When life eventually returns back to normal after the current global COVID-19 crisis – and it shall – it will be a little less like the normal we once knew. The immediate pandemic may drag on for months if not longer, or might be shorter lived; its trajectory is unknowable. But it will touch every member of our society, infected or not.
It is far too soon to be discussing the long-run arc of the corona narrative and its human and financial toll.
But I think it’s not too soon to debate the social implications and how this might change the future of real estate. Now, whenever you make observations from within the eye of the storm, you risk sounding foolish after the storm passes; immediate reflections can quickly turn into hyperbole that the test of time will not look fondly upon. But here it goes.
The crisis is likely to accelerate many of the secular shifts we’ve been observing for some time, but perhaps not in ways you think.
There seems to be one school of thought that suggests the crisis will at long last drive remote working, in the most acute, comprehensive, forced change in business practices perhaps since the Blitz in 1940-41. Today, unlike then of course, we have the tools to make this shift in working habits more seamless. People will lean harder into social networking and online business tools to truly become digital nomads, and in a virtuous circle, this may accelerate the development of these things that we have been dabbling with for a decade or more.
To date, this argument goes, the digital world has largely been a mirror of the real world, but in this primary-versus-mirror tussle, it might just catch up and become the primary means of conducting business and interacting with one another. Just like the phenomenon in physics called “hysteresis” where even after removing the stimulus the system remains in its stimulated state, when we do come back to the office, a new normal may be reached where digital dominates.
However, this underplays the human side. After all, this is a grand human experiment, not a VC-funded focus group.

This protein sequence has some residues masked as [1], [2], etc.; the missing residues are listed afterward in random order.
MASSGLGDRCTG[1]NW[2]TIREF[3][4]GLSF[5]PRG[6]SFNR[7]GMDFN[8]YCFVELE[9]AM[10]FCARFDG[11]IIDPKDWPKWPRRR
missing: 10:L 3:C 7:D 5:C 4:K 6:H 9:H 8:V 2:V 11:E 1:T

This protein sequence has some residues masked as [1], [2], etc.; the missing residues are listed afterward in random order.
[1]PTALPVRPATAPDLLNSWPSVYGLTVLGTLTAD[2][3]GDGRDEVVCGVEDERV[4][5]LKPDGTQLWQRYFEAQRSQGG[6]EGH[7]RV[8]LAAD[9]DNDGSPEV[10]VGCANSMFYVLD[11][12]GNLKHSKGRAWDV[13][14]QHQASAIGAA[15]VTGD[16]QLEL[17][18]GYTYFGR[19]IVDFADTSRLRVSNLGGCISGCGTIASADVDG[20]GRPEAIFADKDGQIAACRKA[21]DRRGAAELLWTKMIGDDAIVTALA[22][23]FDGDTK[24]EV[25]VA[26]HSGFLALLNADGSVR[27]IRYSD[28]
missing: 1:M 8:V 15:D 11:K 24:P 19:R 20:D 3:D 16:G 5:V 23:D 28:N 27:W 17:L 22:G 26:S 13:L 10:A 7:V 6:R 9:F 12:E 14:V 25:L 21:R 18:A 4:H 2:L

With many meetings and travel cancelled and a hunkering down to focus on key activities, surely we will realise that all along we’ve been working harder to fill our days with things that are just not that important. And as we soon may have more time to reflect while we “self-isolate”, of course we will re-focus on the importance of family, friends, and health which will amplify these sentiments.
Equally, we must acknowledge the debate going on about whether this kind of crisis brings out the best or worst in people. It will challenge each of us to examine who we are: do we choose fear over faith? Apathy over empathy? Indifference over compassion? Will we emerge with our spirits broken or with greater enlightenment?
I watch as people physically hurt each other in shops to get supplies, but equally I see people confined to home stepping out onto their balconies to sing in unison in cities across Italy, Greece, and yes, London. I listen as people say previously well-worn greetings like “take care” with greater meaning.
I see companies like Disney close theme parks but donate food that would otherwise spoil to charities. I read how LVMH is converting perfume factories to produce hand sanitiser that they will distribute for free across France. And the list of firms that “do the right thing” is growing daily.
So I choose hope.
And perhaps what we might see after this is all over is a Great Reconnecting.
Perhaps we will recognise that social cohesion cannot be wrapped up in an app, or achieved with a double tap. That purposeful connection needs human-to-human presence to flourish. And that the power of convening rests in the individual, in each one of us, not online. We will not let “social distancing” become a mindset of “mutual distancing.” That, as Rabbi Yousef Kanefsky in Los Angeles said, “every hand that we do not shake must become a phone call that we place; every embrace that we avoid must become a verbal expression of warmth and concern.”
I think we had already started to see evidence of these things manifesting in the built environment before the crisis. In how we design places, offices in particular, a focus on creating spaces that helps each one of us scale Maslow’s hierarchy of needs – fulfilment, self-actualisation. That integrating socially impactful policies cannot be just a strategy you implement, no more than looking after one another in times of crisis is. The penny will drop: the ability for companies to faithfully and authentically deliver on these promises to our communities will define those that survive this crisis and those that fail.
And perhaps when this is over, we will all open our front doors to breathe fresh air, reconnecting with our neighbours by asking “how are you?” and really mean it.
A version of this article first appeared in Property Week.